Making a name for themselves

Courtesy Gil Leora

Sandrine Rangeon used to play hockey -- both ice and inline -- for France, but gave those up after falling in love with roller derby.

Alli Catraz joined the Ohio Roller Girls in 2005 and has been celebrating roller derby's renaissance ever since.

The 37-year-old, who helps with membership for the Women's Flat Track Derby Association, has seen teams pop up all over the country in the past decade and even flourish in Canada, Europe and Egypt. This weekend, she and her Ohio Roller Girls teammates will get their first crack at competing in the international WFTDA championships, which start Friday in Milwaukee.

"This is the end of a five-year plan we had with the goal to make it to championships," she said. "And here we are."

One roster note: It will be Amy Spears skating for the Ohio Roller Girls, not Alli Catraz.

"Since derby was no longer just something I was doing on the side -- it became a major part of my life -- I wanted to use my real name," said Spears, who has been skating as Amy Spears for the past couple of years and has been applauded by fans who incorrectly think her name is a reference to a Britney Spears lyric. "People ... actually compliment me on the clever song reference. But it [is not] a derby name at all."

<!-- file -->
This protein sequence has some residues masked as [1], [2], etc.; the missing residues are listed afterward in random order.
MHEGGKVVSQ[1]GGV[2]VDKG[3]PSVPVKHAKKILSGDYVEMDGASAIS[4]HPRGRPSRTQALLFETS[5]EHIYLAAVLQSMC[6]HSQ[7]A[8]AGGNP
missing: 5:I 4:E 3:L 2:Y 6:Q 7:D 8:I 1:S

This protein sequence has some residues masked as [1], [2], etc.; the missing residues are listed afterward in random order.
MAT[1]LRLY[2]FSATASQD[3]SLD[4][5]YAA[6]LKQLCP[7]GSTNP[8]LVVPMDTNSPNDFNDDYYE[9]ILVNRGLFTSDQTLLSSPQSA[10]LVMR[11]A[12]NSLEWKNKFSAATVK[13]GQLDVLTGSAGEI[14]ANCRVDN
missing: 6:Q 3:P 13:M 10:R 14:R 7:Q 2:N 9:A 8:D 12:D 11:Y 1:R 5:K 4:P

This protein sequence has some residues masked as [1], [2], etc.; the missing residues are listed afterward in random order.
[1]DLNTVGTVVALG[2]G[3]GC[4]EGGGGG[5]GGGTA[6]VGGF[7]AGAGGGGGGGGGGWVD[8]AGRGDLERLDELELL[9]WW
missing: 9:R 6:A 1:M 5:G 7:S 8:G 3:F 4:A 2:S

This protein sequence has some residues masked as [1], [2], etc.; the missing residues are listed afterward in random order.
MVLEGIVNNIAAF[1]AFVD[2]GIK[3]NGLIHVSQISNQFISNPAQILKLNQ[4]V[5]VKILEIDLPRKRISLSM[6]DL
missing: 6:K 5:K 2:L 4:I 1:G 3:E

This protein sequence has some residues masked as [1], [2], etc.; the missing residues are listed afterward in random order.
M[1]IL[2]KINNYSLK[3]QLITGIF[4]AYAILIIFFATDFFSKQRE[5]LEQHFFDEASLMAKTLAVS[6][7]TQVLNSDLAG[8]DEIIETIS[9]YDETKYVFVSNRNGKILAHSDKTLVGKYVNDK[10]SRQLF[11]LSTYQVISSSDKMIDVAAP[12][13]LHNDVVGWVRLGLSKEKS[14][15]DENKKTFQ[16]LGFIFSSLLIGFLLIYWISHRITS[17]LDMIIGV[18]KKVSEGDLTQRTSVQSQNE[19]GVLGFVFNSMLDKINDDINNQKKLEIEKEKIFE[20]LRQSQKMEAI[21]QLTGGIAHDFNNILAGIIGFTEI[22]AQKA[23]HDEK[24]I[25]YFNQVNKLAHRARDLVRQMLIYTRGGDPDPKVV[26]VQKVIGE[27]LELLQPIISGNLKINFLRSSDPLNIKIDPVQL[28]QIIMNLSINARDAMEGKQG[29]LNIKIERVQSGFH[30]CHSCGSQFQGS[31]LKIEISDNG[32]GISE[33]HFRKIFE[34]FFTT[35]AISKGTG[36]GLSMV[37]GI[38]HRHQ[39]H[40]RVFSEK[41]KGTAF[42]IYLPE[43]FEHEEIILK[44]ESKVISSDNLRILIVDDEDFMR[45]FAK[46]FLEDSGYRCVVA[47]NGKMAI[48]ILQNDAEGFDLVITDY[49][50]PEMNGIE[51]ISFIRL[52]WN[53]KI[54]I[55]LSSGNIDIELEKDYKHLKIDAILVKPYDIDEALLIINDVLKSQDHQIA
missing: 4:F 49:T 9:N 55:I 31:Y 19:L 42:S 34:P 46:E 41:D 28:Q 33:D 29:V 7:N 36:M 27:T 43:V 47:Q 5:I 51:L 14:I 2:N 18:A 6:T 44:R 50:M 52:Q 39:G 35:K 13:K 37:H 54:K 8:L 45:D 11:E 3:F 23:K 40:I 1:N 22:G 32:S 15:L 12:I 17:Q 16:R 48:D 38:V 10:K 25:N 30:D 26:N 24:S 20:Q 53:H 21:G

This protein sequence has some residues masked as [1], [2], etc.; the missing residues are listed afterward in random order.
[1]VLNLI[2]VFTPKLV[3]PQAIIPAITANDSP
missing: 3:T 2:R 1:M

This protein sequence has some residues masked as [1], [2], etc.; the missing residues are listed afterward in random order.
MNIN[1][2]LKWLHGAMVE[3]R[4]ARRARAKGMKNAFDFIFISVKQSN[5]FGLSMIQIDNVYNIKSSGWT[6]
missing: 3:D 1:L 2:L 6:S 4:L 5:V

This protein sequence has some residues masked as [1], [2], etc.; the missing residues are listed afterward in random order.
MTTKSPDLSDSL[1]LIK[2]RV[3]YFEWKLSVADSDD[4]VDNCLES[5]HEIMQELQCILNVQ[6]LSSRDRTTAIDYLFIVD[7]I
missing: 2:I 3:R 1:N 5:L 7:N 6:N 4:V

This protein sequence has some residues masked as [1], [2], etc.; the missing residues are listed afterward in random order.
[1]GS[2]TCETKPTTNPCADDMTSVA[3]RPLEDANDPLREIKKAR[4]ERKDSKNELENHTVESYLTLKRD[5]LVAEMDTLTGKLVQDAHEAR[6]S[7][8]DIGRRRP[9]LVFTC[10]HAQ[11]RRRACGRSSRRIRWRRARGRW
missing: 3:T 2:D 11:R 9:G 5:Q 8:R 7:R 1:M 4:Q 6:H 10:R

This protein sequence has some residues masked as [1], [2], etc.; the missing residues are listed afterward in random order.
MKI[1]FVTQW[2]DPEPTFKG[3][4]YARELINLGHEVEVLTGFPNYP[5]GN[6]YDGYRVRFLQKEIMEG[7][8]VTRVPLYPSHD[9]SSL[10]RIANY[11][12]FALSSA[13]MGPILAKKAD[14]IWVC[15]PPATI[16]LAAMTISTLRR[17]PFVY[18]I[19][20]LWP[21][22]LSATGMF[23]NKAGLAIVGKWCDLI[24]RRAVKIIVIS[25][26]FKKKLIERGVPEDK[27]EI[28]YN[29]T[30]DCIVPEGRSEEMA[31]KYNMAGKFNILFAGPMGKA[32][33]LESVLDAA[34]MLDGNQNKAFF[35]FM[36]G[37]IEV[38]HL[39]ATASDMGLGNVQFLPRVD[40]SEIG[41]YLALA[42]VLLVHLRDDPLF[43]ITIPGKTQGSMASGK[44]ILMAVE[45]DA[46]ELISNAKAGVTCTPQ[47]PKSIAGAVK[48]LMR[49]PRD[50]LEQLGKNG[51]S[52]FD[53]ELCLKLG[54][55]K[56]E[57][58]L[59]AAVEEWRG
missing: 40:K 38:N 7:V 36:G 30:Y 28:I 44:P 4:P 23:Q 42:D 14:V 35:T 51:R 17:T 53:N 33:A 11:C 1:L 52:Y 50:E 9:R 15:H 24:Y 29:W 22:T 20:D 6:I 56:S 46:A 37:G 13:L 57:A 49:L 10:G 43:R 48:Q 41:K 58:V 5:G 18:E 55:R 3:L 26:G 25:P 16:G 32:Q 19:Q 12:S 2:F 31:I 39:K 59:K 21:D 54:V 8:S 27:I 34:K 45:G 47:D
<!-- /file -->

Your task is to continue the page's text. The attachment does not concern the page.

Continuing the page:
Derby stars representing teams from New York, Los Angeles, London and other cities will face off in a knockout-style competition this weekend in pursuit of the coveted Hydra Trophy. The tournament is run by the WFTDA, which was founded by 30 roller derby leagues in 2005 as a means to standardize the sport and promote competition. WFTDA has grown to include teams in Canada and Europe, with nearly 300 affiliated leagues overall.